moldybluecheesecurds 2

Wednesday, September 29, 2010

The Tea (Kettle) Movement

Tom Friedman says the Tea Party is all steam and no plan.  I'm still waiting to see if there's a non-Democratic Party with a plan to govern the country and not just bankrupt it with tax cuts.

The Tea Kettle movement can’t have a positive impact on the country because it has both misdiagnosed America’s main problem and hasn’t even offered a credible solution for the problem it has identified. How can you take a movement seriously that says it wants to cut government spending by billions of dollars but won’t identify the specific defense programs, Social Security, Medicare or other services it’s ready to cut — let alone explain how this will make us more competitive and grow the economy?

And how can you take seriously a movement that sat largely silent while the Bush administration launched two wars and a new entitlement, Medicare prescription drugs — while cutting taxes — but is now, suddenly, mad as hell about the deficit and won’t take it anymore from President Obama? Say what? Where were you folks for eight years?

Monday, September 27, 2010

Study: Real Men Do Apologize

Miller-McCune.: "men are, indeed, less likely to say “I’m sorry.” But they’re also less likely to take offense and expect an apology from someone else.

Their conclusion is that “men apologize less frequently than women because they have a higher threshold for what constitutes offensive behavior.” Whether on the giving or receiving end, males are less likely to feel an unpleasant incident is serious enough to warrant a statement of remorse."
Interesting. They go on to talk about how mixed gender relationships can suffer when the female takes offense at something the man doesn't think is an offense, and the lack of acknowledgment (or apology) can rankle.

FactChecking ‘The Pledge’ |

FactChecking ‘The Pledge’ |


The Republican “Pledge to America,” released Sept. 23, contains some dubious factual claims:

* It declares that “the only parts of the economy expanding are government and our national debt.” Not true. So far this year government employment has declined slightly, while private sector employment has increased by 763,000 jobs.
* It says that “jobless claims continue to soar,” when in fact they are down eight percent from their worst levels.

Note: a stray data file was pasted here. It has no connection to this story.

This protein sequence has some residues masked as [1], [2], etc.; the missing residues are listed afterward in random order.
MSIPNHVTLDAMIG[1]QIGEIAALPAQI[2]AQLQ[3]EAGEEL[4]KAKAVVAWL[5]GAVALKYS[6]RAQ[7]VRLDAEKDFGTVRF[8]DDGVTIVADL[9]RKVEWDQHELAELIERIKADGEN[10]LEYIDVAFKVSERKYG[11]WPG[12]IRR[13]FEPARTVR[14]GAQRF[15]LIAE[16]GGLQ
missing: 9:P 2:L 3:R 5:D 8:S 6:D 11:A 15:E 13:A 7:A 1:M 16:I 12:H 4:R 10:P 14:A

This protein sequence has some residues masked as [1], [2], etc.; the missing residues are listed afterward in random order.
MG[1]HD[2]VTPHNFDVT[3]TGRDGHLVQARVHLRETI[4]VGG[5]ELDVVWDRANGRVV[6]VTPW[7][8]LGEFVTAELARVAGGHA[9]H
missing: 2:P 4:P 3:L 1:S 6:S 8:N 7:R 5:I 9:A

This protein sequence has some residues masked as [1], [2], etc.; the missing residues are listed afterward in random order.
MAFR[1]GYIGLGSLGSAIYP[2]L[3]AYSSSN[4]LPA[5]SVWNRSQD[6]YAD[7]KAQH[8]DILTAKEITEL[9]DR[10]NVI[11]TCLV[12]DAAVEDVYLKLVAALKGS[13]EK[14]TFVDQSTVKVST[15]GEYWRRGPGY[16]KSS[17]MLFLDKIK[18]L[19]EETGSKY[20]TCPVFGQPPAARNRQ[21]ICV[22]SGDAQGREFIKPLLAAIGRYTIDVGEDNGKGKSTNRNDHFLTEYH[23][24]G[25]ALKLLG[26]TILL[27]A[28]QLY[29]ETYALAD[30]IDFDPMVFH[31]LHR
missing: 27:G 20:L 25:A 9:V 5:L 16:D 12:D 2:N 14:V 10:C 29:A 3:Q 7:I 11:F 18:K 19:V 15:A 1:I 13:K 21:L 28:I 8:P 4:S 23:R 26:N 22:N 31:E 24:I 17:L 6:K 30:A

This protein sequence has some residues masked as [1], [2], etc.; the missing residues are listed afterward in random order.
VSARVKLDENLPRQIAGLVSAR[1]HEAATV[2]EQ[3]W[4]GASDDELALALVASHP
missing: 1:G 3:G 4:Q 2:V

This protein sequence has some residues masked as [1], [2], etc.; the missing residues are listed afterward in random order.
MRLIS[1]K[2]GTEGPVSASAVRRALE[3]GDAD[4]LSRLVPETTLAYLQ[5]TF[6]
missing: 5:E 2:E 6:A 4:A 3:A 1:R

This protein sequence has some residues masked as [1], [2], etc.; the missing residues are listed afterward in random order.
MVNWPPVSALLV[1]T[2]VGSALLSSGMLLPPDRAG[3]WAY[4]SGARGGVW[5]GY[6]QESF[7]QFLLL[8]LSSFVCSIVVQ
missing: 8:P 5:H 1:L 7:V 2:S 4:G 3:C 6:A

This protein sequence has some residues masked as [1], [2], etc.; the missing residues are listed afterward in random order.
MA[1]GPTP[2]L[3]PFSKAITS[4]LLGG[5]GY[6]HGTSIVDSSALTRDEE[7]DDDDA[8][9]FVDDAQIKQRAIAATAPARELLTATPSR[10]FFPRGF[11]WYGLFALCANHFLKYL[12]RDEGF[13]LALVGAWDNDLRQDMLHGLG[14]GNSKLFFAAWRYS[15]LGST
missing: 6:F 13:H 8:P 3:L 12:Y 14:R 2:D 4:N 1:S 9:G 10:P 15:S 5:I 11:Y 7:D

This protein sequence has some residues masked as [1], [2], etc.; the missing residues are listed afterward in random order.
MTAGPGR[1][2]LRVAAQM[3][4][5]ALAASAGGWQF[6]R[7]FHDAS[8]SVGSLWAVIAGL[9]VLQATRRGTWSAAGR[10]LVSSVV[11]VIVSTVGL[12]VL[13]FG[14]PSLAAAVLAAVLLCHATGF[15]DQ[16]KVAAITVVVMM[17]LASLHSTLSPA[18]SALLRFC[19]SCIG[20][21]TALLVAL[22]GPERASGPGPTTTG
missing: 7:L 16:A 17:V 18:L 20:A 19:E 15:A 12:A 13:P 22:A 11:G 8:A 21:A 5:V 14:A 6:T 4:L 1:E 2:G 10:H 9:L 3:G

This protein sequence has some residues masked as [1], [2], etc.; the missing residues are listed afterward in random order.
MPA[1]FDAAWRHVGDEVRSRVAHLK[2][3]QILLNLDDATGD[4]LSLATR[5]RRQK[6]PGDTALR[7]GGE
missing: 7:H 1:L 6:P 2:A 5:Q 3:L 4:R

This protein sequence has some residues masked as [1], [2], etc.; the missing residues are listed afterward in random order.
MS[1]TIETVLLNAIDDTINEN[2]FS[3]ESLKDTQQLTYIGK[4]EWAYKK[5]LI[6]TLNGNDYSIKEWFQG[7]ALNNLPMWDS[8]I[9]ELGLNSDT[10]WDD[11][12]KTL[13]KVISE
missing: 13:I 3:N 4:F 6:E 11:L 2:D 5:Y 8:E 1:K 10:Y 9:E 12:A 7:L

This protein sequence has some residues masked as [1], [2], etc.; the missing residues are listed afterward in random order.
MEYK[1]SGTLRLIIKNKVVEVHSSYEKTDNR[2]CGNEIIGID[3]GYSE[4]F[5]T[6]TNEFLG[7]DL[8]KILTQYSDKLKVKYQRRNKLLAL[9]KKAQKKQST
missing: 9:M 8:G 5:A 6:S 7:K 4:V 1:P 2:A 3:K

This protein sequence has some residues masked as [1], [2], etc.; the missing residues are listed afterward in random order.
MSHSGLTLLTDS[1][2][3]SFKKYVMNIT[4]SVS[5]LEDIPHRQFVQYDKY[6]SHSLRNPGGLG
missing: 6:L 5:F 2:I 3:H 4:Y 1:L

* It repeats a bogus assertion that the Internal Revenue Service may need to expand by 16,500 positions, an inflated estimate based on false assumptions and guesswork.
* It claims the stimulus bill is costing $1 trillion, considerably more than the $814 billion, 10-year price tag currently estimated by nonpartisan congressional budget experts.
* It says Obama’s tax proposals would raise taxes on “roughly half the small business income in America,” an exaggeration. Much of the income the GOP is counting actually comes from big businesses making over $50 million a year.

For details on these and other examples please read on to the Analysis section.

Thursday, September 23, 2010

Republican promise to repeal would toss kids off health care

Who is affected?

Andrew (13) and Emily Thompson (11).  She has autism, he has attention deficit disorder.  And until we got health care reform, insurance companies refused to cover them.

Ryan, age 6.  He survived leukemia.  Insurance companies refused to cover him.

Tucker Morefield.  He's 15 and lives with cerebral palsy and hit the $1 million lifetime maximum coverage on his parent's insurance, so the insurance company stopped paying the bills. 

Health care reform means that these kids will get health insurance and proper health care.

And Republicans want to take it away.

Friday, September 17, 2010

Voting, Learning, Happiness, America, Nutrition, iPhone photos, Cats, Flight Search Engine

  • Are you registered to vote?  If you live in Minnesota, check online!
  • Need focus as you learn, mix it up!  Changing locations and varying your topics helps you learn better than cramming a single subject in the library.
  • More money makes you happy to a point, but freedom means more.
  • What it means to be America, a thoughtful 9/11 editorial.
  • The false security of nutrition-based eating, and the value of focusing on food.
    • a) the percentage calories from fat in a food is meaningless,
      b) the percentage of saturated fat in a food is meaningless,
      c) the human body does not need to eat grains, be they whole or refined,
      d) you can forget about reading the Nutrition Facts altogether
  • Finding the date/time for your iPhone photos: a free app
  • Cats should wear collars outside
  • Awesome, visual flight search website

It's about effing time

U.S. Zeroes In on Use of Antibiotics by Pork Producers - "Now, after decades of debate, the Food and Drug Administration appears poised to issue its strongest guidelines on animal antibiotics yet, intended to reduce what it calls a clear risk to human health. They would end farm uses of the drugs simply to promote faster animal growth and call for tighter oversight by veterinarians."